# How do hand fans work?

By "hand fan" I'm referring to the kind of fan which is human-powered (link to Wikipedia article).

The problem is that by the second law of thermodynamics, the heat generated by operating the fan ought to outweigh the cooling that's experienced. With electric fans there's no problem since the agent doing the work isn't the person, but with hand fans, the operator is effectively heating up one part of his body to cool a different part. We expect that the heat generated is greater than the heat removed, which implies that hand fans are actually counterproductive. If we locked a person in a room with a hand fan, the room should heat up faster if he uses the fan than if he doesn't!

How is this apparent violation of the second law explained?

• physics.stackexchange.com/questions/16549/… Feb 12, 2018 at 1:45
• You say that this violates the 2nd law of thermodynamics as if it is actual fact. Can you or anyone else demonstrate this. In my judgment, this has nothing to do with the 2nd law. All that is required for this to work is for the heat removed from your body by the convective jrat transfer (including evaporation) must exceed the extra energy you need to matabolize to run the fan. Feb 12, 2018 at 3:33
• @ChesterMiller see my comment to Ben51's answer. I'll edit the question, since the question could be clearer. Feb 12, 2018 at 3:35
• I agree with @Ben51. The extra heating of the room is obviously negligible. Otherwise we could not effectively use electric fans. Feb 12, 2018 at 3:41

## 2 Answers

I think there are two misconceptions here.

First is that when a system does work on its surroundings, its internal energy is increased. This is indeed the human experience--when you exercise you get hot--but it is not a law of physics. For example, when gas in a piston is allowed to expand, lifting a weight and so doing work, it ends up cooler than when it started, not warmer. It is true that there must be some waste heat in the full cycle, which includes eating and digesting a meal, but there is no requirement for internal energy to increase during the part of the cycle when the hand fan is being operated, particularly because it is not a closed system: transfer of energy to the environment is permitted.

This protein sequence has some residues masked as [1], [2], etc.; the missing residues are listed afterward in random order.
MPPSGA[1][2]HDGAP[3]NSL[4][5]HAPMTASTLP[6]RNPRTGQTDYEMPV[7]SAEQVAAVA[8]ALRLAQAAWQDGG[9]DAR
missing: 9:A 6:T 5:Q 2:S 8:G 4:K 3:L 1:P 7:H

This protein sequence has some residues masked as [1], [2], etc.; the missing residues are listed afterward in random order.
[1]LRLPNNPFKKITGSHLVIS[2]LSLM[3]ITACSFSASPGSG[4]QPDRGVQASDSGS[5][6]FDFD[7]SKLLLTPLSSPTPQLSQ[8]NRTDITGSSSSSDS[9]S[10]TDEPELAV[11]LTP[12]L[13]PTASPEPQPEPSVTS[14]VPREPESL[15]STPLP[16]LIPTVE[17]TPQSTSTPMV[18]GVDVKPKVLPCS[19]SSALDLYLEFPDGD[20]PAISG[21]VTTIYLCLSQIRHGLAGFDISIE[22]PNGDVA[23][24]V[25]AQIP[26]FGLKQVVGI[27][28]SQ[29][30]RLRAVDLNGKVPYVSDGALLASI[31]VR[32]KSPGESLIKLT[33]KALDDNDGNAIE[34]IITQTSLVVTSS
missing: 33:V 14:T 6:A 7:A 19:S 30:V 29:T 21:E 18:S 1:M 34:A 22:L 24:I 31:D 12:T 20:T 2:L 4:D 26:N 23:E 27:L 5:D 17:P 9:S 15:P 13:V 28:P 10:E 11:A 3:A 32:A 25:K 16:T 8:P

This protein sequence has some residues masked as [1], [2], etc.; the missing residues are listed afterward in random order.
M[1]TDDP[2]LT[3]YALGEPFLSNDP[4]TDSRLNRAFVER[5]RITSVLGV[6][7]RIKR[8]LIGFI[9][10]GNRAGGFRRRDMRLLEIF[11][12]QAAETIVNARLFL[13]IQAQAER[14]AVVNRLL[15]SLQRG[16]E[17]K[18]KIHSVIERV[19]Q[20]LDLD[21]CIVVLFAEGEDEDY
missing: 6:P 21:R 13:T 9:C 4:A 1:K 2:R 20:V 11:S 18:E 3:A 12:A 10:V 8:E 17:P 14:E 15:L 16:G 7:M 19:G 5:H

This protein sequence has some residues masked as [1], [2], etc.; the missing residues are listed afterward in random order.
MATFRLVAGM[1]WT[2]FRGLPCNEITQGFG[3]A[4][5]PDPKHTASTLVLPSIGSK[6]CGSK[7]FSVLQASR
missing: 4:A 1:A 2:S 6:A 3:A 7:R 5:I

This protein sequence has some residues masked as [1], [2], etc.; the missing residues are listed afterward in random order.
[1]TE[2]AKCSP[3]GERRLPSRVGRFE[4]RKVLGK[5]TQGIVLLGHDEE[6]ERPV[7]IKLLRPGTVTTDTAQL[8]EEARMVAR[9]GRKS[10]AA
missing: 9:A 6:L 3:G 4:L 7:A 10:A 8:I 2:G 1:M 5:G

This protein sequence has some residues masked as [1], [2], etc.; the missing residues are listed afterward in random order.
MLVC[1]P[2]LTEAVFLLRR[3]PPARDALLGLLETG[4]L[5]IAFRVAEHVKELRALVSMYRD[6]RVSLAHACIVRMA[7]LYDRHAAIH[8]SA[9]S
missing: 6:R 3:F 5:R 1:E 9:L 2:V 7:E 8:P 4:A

Second is that there is an implied assumption that the power expended to operate the fan is equal to the rate of resultant heat loss from the skin. This is a false equality. The primary mechanism of heat transfer is the evaporation of sweat, which is enhanced by the moving air. There is no reason this latent heat flux cannot be substantially larger than the rate at which work is done on the fan. In fact, even if there were no sweat and heat transfer occurred only by conduction, it could still be larger than the fan work without violating any laws.

• Wait, if we sit a person + a hand fan in a closed room, and he decides to use the fan, the room will get hotter faster than if he doesn't use the fan, correct? If this is correct, then we end up with more heat by using the fan than not, which should apply regardless of how human bodies lose heat (sweat) + is an apparent contradiction (?) Feb 12, 2018 at 2:19
• Yes, the closed (insulated) room gets hotter if you turn chemical energy into thermal energy by waving a fan. But 1) the room air is generally cooler than the skin, so the person can cool without the total energy in the room decreasing, and 2) in general rooms are not perfectly insulated. The fan is a tool which helps you transfer heat from your body to the outside world. Feb 12, 2018 at 2:25

"the heat generated by operating the fan ought to outweigh the cooling that's experienced. " This is not obvious. A fan drives cooler air to replace the air warmed by human face.

• Who says? The reason it is not obvious is because it is not correct. Feb 12, 2018 at 3:37
• @ChesterMiller : So I guess I am more comfortable with understatements than you are:-) Feb 12, 2018 at 3:54
• Remember, car engines cool themselves with fans too. Feb 12, 2018 at 4:50